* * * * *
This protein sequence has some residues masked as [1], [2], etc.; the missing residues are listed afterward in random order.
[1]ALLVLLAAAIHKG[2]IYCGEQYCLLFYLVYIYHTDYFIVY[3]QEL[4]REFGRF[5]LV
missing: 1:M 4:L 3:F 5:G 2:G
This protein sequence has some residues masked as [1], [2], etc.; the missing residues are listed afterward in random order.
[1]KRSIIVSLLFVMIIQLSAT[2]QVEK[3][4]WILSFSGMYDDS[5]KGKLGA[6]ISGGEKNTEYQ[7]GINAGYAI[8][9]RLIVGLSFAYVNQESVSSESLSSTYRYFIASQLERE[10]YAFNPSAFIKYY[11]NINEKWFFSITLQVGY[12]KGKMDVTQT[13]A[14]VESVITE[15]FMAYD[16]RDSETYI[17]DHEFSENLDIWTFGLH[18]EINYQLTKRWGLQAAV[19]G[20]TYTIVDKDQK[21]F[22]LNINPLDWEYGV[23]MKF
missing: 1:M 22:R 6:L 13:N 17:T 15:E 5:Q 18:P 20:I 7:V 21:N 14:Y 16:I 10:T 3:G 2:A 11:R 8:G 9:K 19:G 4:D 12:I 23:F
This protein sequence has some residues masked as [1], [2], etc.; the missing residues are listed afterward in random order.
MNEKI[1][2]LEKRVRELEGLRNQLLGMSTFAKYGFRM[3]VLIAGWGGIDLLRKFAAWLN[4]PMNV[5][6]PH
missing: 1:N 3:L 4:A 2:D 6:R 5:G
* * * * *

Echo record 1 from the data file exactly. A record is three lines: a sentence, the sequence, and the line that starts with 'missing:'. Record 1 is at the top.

This protein sequence has some residues masked as [1], [2], etc.; the missing residues are listed afterward in random order.
[1]ALLVLLAAAIHKG[2]IYCGEQYCLLFYLVYIYHTDYFIVY[3]QEL[4]REFGRF[5]LV
missing: 1:M 4:L 3:F 5:G 2:G